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I have a dataset with 56 columns, 4 numeric and the target variable which is also numeric. I am trying to eliminate some of the categorical variables from my model and wanted to get some understanding of the methodologies to do that.

I am currently working in R, which is somewhat new to me.

Any help would be great!

Edit: I would like to eliminate some variables to increase my models performance. While the model is not performing poorly, I believe the model can perform better than it is now. Some of the variables I can take a look at and know right off the bat that this is something that I can remove. But, I would like to show proof that this is not an informative predictors.

Edit2: Here is information about my dataset.

Out of the columns that are categorical, there are roughly 5 variables that have levels greater than 2. My goal is essentially to remove variables that are the least informative to my model. My model is a regression model to predict the sale price of something. Using accuracy as a metric, I want to have the most accurate model and remove predictors (both numeric and categorical) that are not conducive to the predicting accuracy of my model.

In removing categorical variables, I would be removing the entire variable, not particular levels.

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    $\begingroup$ Why do you want to eliminate variables? Please provide more context.(welcome to the site btw. Please put any updates into the question, not as a comment) $\endgroup$ – Robert Long Sep 7 '18 at 20:01
  • $\begingroup$ @RobertLong Added the update! $\endgroup$ – rmahesh Sep 7 '18 at 20:31
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The group LASSO was designed specifically to allow groups of predictors to be selected or omitted together, so that is what you would want to use in your case to keep all levels of a categorical predictor together. There are several implementations in R. This, unlike stepwise selection, provides a principled way to decrease the number of predictors; you can choose the LASSO penalty (and thus the number of maintained predictors) by minimizing cross-validation error to get a good tradeoff between parsimony of predictors and performance while providing reasonable application to new data samples. It seems that you do not want to omit any of your numeric predictors, so make sure that the implementation you use allows for forced inclusion of chosen predictors.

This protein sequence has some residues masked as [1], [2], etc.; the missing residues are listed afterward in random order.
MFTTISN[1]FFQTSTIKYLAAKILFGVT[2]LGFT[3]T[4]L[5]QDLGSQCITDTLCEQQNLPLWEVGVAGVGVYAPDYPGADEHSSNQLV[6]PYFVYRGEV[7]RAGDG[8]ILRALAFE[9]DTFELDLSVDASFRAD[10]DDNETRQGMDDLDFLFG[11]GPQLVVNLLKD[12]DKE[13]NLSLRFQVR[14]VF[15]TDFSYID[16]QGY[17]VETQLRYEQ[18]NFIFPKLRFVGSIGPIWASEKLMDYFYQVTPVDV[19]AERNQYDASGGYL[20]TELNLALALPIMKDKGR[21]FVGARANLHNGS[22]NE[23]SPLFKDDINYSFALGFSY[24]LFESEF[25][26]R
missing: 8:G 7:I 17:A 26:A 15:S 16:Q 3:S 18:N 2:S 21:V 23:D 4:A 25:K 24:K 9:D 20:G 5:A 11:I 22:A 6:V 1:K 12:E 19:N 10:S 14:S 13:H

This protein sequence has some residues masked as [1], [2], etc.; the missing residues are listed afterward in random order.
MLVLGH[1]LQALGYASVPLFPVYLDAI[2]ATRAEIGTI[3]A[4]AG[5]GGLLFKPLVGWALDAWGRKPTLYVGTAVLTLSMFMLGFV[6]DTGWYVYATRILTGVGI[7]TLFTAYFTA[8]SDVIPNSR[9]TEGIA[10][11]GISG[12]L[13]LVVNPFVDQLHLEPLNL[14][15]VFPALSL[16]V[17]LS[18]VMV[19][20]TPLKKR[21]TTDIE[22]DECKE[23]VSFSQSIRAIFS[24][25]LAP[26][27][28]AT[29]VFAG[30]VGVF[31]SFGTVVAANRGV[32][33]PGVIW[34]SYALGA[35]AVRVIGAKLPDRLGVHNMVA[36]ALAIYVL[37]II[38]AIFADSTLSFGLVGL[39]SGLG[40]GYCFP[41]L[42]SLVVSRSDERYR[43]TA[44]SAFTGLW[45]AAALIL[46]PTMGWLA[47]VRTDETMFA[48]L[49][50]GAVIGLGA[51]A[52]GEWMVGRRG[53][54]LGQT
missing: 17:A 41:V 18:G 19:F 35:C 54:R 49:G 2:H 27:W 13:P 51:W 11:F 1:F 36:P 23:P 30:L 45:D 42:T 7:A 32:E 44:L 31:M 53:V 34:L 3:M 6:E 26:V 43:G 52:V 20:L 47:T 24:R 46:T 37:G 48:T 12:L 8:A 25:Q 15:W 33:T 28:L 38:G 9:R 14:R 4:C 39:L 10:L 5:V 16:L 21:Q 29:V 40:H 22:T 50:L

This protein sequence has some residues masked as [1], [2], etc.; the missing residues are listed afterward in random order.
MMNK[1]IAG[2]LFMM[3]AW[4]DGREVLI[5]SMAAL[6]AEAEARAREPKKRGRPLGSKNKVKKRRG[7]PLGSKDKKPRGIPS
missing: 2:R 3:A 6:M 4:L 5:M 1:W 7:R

There is one unavoidable difficulty with LASSO or ridge regression with categorical predictors: whether/how to normalize those predictors before doing the analysis, which applies a single penalty to all predictors. Normalization is clearly necessary with numeric predictor values: you don't want the penalization to depend on the scale of measurement (e.g., millimeters versus miles). So programs may default to scaling all predictors to 0 mean and unit standard deviation for calculations, then back-transforming to the original scales for reporting coefficient values.

But is that what you want with a binary categorical predictor, where the mean and SD necessarily depend on the class prevalence? Does such normalization even make sense with a multi-level categorical variable? Depending on the implementation, your results with a multi-level categorical predictor might even differ depending on your choice of reference level. So spend some time thinking about what you want to accomplish, the details of how your chosen LASSO implementation works, and whether or not to specify normalization for the categorical predictors.

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  • $\begingroup$ Thank you for the elaborate explanation, that makes sense to me. I would like to follow up by saying that I have no problem removing numeric predictors if they are in fact uninformative in the model. If both numeric and categorical variables can be used in this, I think this is the solution I was looking for. Any idea on where to look to implement this in R? $\endgroup$ – rmahesh Sep 8 '18 at 21:20
  • $\begingroup$ A quick web search for group lasso r shows 3 packages with this functionality: grpreg, grplasso, and gglasso. I don't have much experience with such packages, so read the documentation carefully. $\endgroup$ – EdM Sep 9 '18 at 0:56
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Here are some ways to do this:

1) Lasso: Perform regularized regression with the lasso penalty. This will force most of your predictors to be 0.

2) Forward selection: At any point, greedily add the feature that adds most predictive value.

3) Backward selection: Start with all predictors and greedily remove the feature that if removed affects the prediction quality the least.

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  • $\begingroup$ Note that forward and backward selection are typically very poor choices in constructing a model. They tend to overfit, producing models that do not perform well on new data samples. The regularization provided by LASSO tends to avoid these difficulties, but there might be complications if some of the categorical variables have more than 2 levels. $\endgroup$ – EdM Sep 8 '18 at 16:55
  • $\begingroup$ @EdM Thanks for the response. I am interested in using the LASSO method. My data set does have levels greater than 2 although the majority of the categorical variables only have 2 levels. $\endgroup$ – rmahesh Sep 8 '18 at 17:34
  • $\begingroup$ Thank you for the post. I have used backward selection in the past and had some success but in the case of this data set, that does not seem to be working. Can the lasso method be used for categorical variables with levels greater than 2? $\endgroup$ – rmahesh Sep 8 '18 at 17:36

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